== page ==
The clockwork can serve as a prototype for the formative qualities of Haese’s sculptures: it gains its energy and thus enables its continuation through movement—of the wrist or a pendulum, for example—and requires an external impulse. The disturbance triggered by this comes to a standstill in the starting position of the mechanism when no further impulse occurs. Haese’s sculptures obey a similar system of rules, based on a perfect balancing, on a parallel or antagonistic sequence of movements of the individual parts, whose goal is always to return to rest. This is precisely the difference to a clockwork or so-called kinetic artworks. They are not machines but a kind of organism whose highest maxim is self-preservation in the cycle of forces and forms. The external forms can take on an organic appearance and recall plant cell structures. In both cases—whether emphatically geometric or the irregular organic formal structure—Haese makes use of the seriality of the elements. Overall, the result is objects with an aesthetic of purposelessness. Yet the fineness of the structure, the static delicateness that they exude, is in perfect balance, so that the result is a stability that is very close to fragility. This is precisely what interests Haese about the constructive side of his sculptures: the discovery and making visible of this maximum point of delicateness, which is simultaneously the minimal point of the stable.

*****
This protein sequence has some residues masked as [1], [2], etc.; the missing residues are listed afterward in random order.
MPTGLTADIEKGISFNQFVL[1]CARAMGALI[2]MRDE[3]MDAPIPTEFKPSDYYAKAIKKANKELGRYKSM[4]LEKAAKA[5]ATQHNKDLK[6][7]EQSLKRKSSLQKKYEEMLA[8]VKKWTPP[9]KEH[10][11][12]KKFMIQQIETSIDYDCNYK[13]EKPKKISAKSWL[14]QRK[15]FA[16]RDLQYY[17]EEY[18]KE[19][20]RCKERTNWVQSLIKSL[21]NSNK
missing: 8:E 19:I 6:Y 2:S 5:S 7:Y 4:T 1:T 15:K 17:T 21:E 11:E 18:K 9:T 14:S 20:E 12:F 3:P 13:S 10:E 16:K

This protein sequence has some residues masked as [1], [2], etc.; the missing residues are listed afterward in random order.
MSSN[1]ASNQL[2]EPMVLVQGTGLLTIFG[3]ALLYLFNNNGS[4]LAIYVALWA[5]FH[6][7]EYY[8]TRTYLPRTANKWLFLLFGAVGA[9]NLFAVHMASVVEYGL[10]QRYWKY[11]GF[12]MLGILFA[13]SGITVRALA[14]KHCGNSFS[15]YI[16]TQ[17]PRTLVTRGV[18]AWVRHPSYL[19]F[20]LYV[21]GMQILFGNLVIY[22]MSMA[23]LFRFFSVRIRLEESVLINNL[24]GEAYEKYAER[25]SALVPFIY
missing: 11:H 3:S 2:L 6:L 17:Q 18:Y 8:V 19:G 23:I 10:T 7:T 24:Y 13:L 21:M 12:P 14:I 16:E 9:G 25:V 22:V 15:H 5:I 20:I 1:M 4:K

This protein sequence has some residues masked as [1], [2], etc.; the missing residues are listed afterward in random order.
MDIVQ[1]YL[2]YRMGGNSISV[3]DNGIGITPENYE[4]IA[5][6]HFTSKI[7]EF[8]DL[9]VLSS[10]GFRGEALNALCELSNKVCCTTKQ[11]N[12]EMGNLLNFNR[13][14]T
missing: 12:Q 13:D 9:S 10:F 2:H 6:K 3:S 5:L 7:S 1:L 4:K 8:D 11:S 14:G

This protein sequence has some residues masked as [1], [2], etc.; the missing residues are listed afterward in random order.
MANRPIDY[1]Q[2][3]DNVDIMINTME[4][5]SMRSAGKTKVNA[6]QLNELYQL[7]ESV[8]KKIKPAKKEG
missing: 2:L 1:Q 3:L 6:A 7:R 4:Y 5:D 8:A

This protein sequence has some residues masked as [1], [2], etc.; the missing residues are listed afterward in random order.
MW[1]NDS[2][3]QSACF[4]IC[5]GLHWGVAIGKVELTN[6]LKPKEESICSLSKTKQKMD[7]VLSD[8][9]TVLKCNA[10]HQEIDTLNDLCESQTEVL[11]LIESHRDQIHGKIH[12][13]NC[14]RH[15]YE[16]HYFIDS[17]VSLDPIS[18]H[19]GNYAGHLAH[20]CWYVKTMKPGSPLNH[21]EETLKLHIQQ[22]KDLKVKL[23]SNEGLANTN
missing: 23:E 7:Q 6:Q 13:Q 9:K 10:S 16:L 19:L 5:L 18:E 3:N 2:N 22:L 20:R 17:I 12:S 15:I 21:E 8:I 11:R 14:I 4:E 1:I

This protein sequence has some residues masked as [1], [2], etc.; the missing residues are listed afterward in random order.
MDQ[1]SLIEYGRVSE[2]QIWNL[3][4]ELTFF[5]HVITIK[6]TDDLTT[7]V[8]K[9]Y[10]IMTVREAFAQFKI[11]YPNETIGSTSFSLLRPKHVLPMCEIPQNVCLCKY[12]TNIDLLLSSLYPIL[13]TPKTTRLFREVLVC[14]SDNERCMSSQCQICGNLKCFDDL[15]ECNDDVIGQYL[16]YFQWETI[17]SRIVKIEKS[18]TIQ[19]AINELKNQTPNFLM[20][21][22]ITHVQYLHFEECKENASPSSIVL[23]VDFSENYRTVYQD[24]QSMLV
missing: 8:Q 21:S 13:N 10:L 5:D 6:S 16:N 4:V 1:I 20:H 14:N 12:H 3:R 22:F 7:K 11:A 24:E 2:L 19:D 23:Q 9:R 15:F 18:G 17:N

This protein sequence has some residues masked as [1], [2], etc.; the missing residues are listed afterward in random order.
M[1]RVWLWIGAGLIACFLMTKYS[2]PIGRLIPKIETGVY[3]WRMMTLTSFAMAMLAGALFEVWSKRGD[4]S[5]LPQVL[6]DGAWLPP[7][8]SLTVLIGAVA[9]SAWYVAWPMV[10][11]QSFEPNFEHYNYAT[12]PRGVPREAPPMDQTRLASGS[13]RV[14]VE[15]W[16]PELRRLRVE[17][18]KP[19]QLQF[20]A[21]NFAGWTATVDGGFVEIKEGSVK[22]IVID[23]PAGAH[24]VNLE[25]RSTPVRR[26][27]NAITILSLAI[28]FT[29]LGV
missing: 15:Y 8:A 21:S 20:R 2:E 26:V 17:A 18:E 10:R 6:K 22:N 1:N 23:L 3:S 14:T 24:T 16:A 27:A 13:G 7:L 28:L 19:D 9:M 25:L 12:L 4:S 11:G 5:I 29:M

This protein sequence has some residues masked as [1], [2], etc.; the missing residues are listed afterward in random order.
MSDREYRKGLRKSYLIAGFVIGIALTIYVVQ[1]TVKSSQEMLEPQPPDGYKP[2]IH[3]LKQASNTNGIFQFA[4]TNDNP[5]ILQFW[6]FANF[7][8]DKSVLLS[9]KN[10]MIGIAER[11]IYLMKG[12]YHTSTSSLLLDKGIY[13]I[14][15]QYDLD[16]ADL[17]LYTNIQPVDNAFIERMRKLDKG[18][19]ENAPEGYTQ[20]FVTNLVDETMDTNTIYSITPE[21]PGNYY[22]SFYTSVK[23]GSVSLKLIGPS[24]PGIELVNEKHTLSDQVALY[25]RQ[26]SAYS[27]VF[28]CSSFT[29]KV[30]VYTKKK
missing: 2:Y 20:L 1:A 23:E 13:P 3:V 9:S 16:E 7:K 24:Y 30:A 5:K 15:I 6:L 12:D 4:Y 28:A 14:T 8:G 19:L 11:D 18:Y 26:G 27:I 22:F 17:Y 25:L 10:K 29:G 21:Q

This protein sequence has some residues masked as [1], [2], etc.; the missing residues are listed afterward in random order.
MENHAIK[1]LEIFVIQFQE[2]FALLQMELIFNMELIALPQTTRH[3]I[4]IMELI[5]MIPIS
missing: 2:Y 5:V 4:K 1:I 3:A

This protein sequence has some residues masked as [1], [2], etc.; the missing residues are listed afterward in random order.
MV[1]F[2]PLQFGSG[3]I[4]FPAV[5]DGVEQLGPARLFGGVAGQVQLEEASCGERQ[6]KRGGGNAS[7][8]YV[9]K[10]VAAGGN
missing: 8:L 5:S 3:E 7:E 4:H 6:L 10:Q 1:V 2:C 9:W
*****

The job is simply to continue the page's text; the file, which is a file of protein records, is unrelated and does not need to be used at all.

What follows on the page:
brass, copper and pre-fabricated parts
43 x 21,5 x 10,7 cm (17 x 8 1/2 x 4 1/4 in.)
brass and spring steel, matte black
53 x 41 x 7,5 cm (20 7/8 x 16 1/8 x 3 in.)
"Oktett / Turm", 1990
120,5 x 19 x 19 cm (47 1/2 x 7 1/2 x 7 1/8 in.)
"Turm / Säule (Zaragoza)", 1996
brass and matte varnish
178 x 23,5 x 11 cm (70 x 9 1/4 x 4 3/8 in.)
"Plenum III", 2006
brass and phosphorous bronze
92,5 x 52 x 45 cm (36 3/8 x 20 1/2 x 17 3/4 in.)
8 1/2 x 10 x 2 in.